During the Second World War, M. engaged in work on the study of the theory of operations, the mathematical theory of decision making with regard to strategic planning, and participated in the computation of the Germanic-range missiles' V-2 ". After the war he returned to Bristol, where in 1948. became director of a university physics lab, in 1954. replaced U.L. Bragg at the head of the Cavendish Laboratory in Cambridge.
In the early 60-ies. M. began to study the electrical properties of amorphous (noncrystalline) materials (eg, glass), the location of molecules which are not ordered and not subject to any laws. He became interested in this area in 1958, when read with article by Philip Y. Anderson, on amorphous semiconductors. The semiconductor is a substance that behaves as an insulator at low and as a conductor at high temperatures.
M. Anderson offered a temporary job visiting professor at Cambridge, and from 1967 to 1975. together they have studied the electrical conductivity of semiconductors. Anderson previously shown that under certain conditions, electrons do not have freedom of diffusion in disordered structures of solids - an effect known as Anderson localization of electrons.
. Initially, Anderson's work did not attract the attention of one of the scientists, with the exception of Moscow, who, developing her ideas, was able to explain some properties of electrons in amorphous materials
. He proposed the concept of border mobility describes the critical level of energy that separates the mobile electrons from the occupied. He also explained the electrical conductivity, . caused by the presence of a relatively small number of foreign atoms, . and minimum conductivity, . where in the disordered material or does not leak electric current, . or no current can flow, . exceeding the specified value,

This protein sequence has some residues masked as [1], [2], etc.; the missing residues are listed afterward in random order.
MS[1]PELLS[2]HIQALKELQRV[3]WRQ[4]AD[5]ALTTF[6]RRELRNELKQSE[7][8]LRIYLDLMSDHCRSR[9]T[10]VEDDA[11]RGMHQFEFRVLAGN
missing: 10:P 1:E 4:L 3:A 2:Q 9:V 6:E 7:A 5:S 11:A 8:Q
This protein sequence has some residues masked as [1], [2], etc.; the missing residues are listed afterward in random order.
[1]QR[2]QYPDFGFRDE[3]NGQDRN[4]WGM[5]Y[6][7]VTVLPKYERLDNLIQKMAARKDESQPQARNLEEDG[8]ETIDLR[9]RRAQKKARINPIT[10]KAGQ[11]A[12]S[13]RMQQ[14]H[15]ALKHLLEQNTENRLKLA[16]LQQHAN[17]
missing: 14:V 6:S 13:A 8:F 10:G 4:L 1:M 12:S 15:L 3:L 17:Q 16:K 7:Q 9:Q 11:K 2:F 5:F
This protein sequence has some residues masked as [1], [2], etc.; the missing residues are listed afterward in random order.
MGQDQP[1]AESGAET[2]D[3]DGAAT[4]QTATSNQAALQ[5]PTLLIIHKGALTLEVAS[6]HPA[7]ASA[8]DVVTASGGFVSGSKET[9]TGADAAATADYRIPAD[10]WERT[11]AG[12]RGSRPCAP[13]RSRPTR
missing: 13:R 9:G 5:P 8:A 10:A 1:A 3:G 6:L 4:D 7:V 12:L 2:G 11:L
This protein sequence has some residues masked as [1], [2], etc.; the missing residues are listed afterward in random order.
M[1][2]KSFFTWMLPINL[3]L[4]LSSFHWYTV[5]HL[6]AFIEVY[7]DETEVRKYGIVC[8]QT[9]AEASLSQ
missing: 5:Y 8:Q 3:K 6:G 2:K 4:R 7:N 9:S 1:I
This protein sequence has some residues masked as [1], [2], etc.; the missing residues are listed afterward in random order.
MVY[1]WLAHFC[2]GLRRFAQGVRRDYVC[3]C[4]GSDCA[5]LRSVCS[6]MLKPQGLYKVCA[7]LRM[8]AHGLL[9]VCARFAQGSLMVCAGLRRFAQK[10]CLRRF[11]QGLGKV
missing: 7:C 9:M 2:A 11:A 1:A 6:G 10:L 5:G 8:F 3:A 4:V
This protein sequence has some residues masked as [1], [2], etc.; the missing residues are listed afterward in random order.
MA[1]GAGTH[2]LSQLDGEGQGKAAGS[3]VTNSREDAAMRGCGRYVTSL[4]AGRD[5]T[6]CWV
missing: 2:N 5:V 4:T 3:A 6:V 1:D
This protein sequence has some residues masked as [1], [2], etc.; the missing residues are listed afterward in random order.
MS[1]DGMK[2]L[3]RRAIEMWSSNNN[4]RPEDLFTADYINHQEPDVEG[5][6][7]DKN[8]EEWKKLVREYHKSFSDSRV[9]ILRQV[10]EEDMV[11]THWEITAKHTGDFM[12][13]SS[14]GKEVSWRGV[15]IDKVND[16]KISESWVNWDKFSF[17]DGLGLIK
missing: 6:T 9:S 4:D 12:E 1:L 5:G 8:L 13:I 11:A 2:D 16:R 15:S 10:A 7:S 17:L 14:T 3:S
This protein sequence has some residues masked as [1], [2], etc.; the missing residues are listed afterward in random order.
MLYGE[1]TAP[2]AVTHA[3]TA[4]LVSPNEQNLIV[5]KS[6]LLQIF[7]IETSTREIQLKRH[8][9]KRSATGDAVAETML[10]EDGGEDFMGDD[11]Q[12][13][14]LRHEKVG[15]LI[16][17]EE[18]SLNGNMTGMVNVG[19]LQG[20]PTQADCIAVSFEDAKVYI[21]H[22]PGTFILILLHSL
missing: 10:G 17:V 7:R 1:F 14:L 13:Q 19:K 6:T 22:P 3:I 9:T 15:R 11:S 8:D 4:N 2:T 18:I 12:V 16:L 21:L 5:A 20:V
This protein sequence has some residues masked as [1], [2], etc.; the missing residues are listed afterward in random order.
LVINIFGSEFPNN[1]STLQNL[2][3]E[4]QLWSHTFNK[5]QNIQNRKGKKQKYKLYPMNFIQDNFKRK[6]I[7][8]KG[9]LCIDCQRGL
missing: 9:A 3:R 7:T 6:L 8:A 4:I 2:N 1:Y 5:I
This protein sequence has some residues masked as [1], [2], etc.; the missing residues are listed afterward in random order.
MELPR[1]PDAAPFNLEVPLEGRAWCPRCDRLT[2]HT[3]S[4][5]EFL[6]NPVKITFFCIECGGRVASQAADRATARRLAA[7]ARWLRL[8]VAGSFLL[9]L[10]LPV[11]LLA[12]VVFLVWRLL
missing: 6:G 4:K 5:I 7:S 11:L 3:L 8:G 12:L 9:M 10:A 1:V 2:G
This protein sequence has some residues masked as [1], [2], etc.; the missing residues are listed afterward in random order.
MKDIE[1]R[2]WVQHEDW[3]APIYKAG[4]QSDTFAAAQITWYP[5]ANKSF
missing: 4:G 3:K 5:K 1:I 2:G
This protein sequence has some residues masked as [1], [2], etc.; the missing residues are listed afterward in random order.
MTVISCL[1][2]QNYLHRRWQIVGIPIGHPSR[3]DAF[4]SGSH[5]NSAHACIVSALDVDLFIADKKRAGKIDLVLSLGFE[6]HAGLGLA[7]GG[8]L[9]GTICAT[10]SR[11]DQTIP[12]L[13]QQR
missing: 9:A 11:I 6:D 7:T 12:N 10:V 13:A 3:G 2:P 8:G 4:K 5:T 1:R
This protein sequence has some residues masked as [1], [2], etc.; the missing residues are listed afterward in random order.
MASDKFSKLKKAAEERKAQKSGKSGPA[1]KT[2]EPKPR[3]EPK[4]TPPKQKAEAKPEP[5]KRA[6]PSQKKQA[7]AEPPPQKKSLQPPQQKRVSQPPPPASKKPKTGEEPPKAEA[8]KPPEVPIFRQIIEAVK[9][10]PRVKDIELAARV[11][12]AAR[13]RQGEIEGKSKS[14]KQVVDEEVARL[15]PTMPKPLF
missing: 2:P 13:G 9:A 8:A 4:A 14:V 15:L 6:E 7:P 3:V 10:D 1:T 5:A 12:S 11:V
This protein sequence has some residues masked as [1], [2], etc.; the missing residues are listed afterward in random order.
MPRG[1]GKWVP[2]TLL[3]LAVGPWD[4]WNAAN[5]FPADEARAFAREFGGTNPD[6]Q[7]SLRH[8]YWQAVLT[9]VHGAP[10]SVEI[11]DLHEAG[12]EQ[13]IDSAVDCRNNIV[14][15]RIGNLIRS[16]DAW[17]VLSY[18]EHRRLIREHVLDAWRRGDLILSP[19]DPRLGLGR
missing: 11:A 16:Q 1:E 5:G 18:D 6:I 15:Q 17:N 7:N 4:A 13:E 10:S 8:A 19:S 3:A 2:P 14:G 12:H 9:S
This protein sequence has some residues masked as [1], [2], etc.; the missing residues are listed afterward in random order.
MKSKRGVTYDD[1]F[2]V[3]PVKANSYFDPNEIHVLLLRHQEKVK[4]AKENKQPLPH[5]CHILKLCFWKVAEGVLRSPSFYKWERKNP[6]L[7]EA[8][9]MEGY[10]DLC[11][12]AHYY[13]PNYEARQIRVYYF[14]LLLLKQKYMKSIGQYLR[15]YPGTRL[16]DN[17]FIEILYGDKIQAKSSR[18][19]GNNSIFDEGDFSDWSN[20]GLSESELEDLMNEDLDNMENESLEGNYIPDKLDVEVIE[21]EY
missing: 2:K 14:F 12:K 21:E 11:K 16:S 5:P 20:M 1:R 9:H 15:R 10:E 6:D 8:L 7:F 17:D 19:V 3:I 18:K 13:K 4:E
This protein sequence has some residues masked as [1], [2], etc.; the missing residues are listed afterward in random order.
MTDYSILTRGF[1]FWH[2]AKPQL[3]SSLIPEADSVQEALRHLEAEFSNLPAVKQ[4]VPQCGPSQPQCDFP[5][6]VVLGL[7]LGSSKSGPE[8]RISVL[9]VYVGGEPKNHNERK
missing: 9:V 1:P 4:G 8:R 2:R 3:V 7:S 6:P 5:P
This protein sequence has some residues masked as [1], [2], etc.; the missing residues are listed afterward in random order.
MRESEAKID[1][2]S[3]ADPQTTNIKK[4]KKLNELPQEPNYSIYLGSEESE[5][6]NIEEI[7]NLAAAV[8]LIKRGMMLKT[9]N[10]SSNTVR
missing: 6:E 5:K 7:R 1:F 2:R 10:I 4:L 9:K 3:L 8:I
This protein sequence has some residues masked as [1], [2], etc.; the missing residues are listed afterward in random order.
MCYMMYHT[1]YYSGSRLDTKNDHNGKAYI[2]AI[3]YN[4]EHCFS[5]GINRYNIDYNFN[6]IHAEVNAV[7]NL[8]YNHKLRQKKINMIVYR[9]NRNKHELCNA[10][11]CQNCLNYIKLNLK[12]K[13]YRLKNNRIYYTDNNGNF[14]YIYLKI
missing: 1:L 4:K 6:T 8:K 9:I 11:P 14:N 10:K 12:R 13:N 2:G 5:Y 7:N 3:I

. This work led to the use of semiconductors in solar batteries, photocopiers and many other devices.
Freed in 1971. on administrative duties after his retirement in Cambridge, MA, according to succeed him as director of the Cavendish Laboratory Brian Pippard, 'as unchained dog violently attacked the work with amorphous materials'.
. In 1977
. M. got together with Anderson and John X. Van Vleck Nobel Prize in Physics "for fundamental theoretical investigations of the electronic structure of magnetic and disordered systems'. 'Theory of the Mott transition and the Mott transition, Anderson now plays an important role in understanding the properties of certain materials and to create new, - said Per-Olof Levdin, a member of the Royal Swedish Academy of Sciences, at the presentation of the winners. - Anderson and M. demonstrated that properly controlled disorder may be technically just as important as the most perfect order '.
In addition to direct research M. written several articles on the teaching of science, and also served on several committees dealing with the reform of education. In 1969 ... 1977. He headed the board of directors 'End Taylor Francis', where he publishes scientific books, and even earlier, in 1959 ... 1966., headed Gonvill-end-Keyes College in Cambridge.
In 1930. M. married Ruth Eleanor Horder, they have two daughters. At leisure M. interested in the history of religion, photography, collecting colored glass and Byzantine coins.
The award-winning, F. is also the holder of honorary degrees from Oxford, London and Paris universities and a number of institutions. In 1977. French government awarded him the Order of Merit. In 1962. He received a knighthood.